Albert's ice cream parlor
Albert, Bob, Charlene, and Daisy are lined up in alphabetical order.
Albert is in the role of the CPU, scooping the ice cream.
First he scoops out the date-raisin ice cream and hands it to Bob -- even though Bob hates raisins!
Then Albert scoops out the chocolate-chip ice cream, and also hands it to Bob.
Finally, Albert scoops out a brown cow float, and also hands it to Bob.
Bob, Charlene, and Daisy are in the role of the '595 daisy chain queue.
It works like a conveyor belt.
If everything works out right,
Daisy gets the date-raisin ice cream,
Charlene gets the chocolate-chip ice cream, and
Bob gets the brown cow float.
Occasionally the CPU drives a positive-going transition on the "latch pin", also called a "storage register clock pin", on pin 12 of the '595.
This is like Albert yelling out, "All done. Enjoy the ice cream in front of you!"
Then everyone is happy.
(Even Bob, who hates raisins, is happy).
It looks like your hardware is fine -- the CPU MOSI output (in your case the Arduino pin 2) is connected to the MOSI input of the first '595 pin 14; and the daisy-chain MISO output from the first '595 pin 9 is connected to the MOSI input of the second '595 pin 14.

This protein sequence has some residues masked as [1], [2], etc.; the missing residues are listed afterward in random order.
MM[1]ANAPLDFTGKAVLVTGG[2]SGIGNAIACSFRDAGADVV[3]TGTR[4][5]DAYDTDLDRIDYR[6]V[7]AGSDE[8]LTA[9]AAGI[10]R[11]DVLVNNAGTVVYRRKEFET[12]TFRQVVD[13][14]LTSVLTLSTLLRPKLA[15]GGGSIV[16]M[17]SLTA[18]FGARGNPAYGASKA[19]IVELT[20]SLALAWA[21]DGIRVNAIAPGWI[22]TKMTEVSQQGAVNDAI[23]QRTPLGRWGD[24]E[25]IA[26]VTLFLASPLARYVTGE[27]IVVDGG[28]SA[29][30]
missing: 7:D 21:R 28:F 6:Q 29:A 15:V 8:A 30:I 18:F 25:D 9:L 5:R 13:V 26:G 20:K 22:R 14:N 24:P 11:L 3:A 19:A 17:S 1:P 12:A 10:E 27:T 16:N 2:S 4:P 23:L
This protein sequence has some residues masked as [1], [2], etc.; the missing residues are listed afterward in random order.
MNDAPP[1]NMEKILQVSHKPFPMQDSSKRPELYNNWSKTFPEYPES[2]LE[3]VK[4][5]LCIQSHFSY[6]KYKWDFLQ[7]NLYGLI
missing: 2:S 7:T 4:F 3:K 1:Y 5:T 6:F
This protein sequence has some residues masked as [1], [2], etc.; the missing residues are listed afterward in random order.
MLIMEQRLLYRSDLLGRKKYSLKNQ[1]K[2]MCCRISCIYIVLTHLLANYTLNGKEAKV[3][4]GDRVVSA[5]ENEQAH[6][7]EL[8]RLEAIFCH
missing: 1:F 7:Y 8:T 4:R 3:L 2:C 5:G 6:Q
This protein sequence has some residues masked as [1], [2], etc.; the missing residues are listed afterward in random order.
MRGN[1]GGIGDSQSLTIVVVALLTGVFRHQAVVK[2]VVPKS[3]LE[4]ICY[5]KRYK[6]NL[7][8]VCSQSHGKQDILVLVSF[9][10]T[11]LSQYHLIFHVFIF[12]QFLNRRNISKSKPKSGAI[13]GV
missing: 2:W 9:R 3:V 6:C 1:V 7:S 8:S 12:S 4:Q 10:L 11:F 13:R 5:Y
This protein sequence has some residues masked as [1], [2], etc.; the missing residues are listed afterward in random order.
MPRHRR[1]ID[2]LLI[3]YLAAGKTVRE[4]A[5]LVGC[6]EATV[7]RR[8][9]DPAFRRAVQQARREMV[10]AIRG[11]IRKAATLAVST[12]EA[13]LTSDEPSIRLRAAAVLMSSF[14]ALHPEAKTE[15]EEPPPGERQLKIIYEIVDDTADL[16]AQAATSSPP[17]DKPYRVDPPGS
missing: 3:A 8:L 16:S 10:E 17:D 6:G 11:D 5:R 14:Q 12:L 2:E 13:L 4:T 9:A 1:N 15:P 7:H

I'm pretty sure we're seeing a minor programming bug or a minor conceptual bug: Why do some people think that "255" is something special?
It sounds like the software is sending 8 bits to the first '595 chip just fine.
Every time you send a byte to the first '595 with shiftRegister.send(), whatever data is currently in that first '595 gets pushed out of it and into the second '595. That's the way daisy-chaining shift registers is supposed to work. The second '595 in the chain is always active.
Often we have a long chain of '595 chips, and we only want to update the value in the first one in the chain.
The only way to do that with the normal daisy-chain configuration is for the program in the CPU to remember every value in every '595 chip, and re-send all the values.
The johnny-five shift-register program probably needs to do something like:
var first_595 = 24;
var second_595 = 10;
var third_595 = 5;
// Always send all three values, in this order:
Some people find it a little backwards that the first value the CPU pushes out is the value for the last '595 chip in the chain;
and the last value the CPU pushes out is the value for the first '595 chip directly connected to the CPU.
What can I say? That's the way Albert's ice cream parlor works.